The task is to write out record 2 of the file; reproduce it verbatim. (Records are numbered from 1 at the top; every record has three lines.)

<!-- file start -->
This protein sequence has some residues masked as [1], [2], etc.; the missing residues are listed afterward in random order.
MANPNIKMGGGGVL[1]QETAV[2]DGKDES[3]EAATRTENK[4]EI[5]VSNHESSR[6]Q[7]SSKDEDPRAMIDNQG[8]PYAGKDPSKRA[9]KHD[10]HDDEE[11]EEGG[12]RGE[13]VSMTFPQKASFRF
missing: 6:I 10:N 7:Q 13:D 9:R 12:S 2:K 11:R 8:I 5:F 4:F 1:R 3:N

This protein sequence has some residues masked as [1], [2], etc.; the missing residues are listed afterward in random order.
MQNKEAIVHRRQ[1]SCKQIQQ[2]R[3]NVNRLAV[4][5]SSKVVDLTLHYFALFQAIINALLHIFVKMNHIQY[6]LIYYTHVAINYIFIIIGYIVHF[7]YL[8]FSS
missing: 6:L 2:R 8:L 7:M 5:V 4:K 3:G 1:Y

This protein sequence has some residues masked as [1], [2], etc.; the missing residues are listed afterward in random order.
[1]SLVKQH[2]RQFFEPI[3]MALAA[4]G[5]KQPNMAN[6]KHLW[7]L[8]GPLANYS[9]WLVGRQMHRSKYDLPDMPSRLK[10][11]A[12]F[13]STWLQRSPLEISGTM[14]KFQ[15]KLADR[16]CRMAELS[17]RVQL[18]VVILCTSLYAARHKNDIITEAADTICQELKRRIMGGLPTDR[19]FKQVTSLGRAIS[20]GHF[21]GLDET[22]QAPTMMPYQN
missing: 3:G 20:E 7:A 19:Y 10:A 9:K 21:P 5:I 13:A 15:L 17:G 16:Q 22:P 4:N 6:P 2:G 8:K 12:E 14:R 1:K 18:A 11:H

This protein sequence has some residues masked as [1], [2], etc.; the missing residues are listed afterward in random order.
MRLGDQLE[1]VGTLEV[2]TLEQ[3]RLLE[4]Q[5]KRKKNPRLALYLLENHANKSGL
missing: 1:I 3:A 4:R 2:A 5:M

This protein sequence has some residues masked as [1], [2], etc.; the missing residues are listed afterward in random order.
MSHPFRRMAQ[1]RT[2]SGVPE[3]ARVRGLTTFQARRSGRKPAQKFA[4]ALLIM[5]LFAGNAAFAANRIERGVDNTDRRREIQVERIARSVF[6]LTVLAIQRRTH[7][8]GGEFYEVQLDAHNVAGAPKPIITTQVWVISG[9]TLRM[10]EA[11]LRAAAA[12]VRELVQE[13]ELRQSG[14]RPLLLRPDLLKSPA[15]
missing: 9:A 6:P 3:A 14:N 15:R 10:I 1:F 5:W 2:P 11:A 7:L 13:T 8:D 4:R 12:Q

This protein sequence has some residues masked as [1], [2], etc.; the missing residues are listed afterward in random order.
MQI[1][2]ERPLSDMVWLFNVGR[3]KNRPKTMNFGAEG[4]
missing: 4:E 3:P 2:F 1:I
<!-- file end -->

This protein sequence has some residues masked as [1], [2], etc.; the missing residues are listed afterward in random order.
MQNKEAIVHRRQ[1]SCKQIQQ[2]R[3]NVNRLAV[4][5]SSKVVDLTLHYFALFQAIINALLHIFVKMNHIQY[6]LIYYTHVAINYIFIIIGYIVHF[7]YL[8]FSS
missing: 6:L 2:R 8:L 7:M 5:V 4:K 3:G 1:Y